For awhile now, I’ve been receiving messages on my phone from Jack in the Box. To be honest, they are probably my favorite of all the fast food burger shops – in spite of the fact that I worked there as a kid in high school (Anyone remember when they blew up clown and changed to Monterey Jack?).
I was mildly excited when I learned that I could join their Secret Society of Cool People where I’d be “privy to top-secret stuff like coupons, new products, and [Jack's] favorite color (Kelly green).” Plus, I like the playful non-corporate language.
Disappointment came a month later.
And again the next month.
And pretty much every time therafter.
Here’s the most recent message, in two parts.
The cool thing is they are sending pictures. The not so cool thing is that the pictures look like mini versions of a tray liner.
Here are the last 4 pictures they’ve sent:
(yes, they sent the Chipotle one twice)
My biggest disappointment is that there is never an offer (no coupon). What is the point of these? They are just ads. So after 3 months there has been no real benefit to being in Jack’s Secret Society.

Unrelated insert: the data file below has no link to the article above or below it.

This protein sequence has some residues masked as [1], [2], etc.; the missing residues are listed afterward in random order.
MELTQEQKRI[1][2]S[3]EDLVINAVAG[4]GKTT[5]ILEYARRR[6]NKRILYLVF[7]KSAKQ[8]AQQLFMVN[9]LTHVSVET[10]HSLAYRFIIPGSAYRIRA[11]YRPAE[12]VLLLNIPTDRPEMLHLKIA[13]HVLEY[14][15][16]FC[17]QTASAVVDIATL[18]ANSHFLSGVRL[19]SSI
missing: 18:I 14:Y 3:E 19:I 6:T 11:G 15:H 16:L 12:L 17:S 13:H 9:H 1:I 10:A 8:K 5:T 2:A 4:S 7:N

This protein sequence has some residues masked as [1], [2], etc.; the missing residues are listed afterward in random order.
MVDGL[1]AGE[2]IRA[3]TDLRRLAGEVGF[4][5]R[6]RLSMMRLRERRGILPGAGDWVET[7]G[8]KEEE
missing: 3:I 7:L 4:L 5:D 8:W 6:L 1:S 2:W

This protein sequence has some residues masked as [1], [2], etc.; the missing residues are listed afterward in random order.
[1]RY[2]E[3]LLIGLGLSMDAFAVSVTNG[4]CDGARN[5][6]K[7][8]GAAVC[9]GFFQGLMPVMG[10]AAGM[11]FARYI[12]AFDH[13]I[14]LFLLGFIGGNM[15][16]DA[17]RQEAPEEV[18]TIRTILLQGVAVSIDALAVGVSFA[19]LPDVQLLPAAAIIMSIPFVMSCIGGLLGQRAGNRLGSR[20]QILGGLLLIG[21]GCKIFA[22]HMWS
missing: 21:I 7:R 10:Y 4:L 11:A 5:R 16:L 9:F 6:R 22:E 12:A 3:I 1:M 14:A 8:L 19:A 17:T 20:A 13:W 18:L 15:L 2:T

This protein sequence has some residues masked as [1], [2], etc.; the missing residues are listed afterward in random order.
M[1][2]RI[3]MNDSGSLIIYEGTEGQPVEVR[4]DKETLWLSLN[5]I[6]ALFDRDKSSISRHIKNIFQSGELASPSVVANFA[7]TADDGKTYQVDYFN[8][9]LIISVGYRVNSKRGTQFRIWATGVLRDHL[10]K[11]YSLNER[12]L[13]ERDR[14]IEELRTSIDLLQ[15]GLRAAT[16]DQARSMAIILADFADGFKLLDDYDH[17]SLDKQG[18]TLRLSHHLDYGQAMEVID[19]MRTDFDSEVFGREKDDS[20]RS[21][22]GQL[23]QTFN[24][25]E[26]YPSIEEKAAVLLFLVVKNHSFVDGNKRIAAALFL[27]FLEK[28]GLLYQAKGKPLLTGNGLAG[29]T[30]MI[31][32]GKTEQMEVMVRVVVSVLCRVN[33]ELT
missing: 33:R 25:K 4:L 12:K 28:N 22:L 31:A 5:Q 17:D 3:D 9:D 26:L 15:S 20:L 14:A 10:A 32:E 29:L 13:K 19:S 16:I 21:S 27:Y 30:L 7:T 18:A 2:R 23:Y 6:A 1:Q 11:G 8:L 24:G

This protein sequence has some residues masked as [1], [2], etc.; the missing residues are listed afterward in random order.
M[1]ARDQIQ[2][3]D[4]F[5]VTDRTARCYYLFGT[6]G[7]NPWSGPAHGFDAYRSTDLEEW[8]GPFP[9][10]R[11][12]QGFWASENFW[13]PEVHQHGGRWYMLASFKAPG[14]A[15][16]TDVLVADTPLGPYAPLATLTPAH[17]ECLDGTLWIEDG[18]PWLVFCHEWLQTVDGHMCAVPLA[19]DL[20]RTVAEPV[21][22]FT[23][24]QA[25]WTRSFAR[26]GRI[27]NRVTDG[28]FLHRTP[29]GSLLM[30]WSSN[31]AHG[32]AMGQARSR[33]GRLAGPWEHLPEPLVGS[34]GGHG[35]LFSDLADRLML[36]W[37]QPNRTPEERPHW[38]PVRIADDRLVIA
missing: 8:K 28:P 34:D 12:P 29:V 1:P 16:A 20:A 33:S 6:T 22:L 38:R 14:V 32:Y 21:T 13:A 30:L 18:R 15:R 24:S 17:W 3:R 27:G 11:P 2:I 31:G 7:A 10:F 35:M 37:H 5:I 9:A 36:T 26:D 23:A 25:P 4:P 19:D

What could have saved this campaign?
There are a few places to focus to see where the problems lie.
1) Strategy. It’s hard to tell what sort of experience Jack wants us mobile users to have. They appear to be simply using mobile as an advertising media, implying that they only want to put their name and products in front of people. A really, really, bad strategy when using MMS or SMS, which are the most personal of mobile media. Rather, Jack should be true to their original promise of delivering coupons and other Secret Society stuff and providing a special VIP-like experience.
2) Execution. On the heels of a good strategy is the ability to track success. With Jack’s current approach there is little to track other than, perhaps, whether the messages are being delivered but not all mobile operators provide consistent delivery reports. If Jack can start driving store traffic by turning these ads into coupons then the ability to track will require an in-store process and potentially integration with their point-of-sale system; a worthwhile effort IMHO.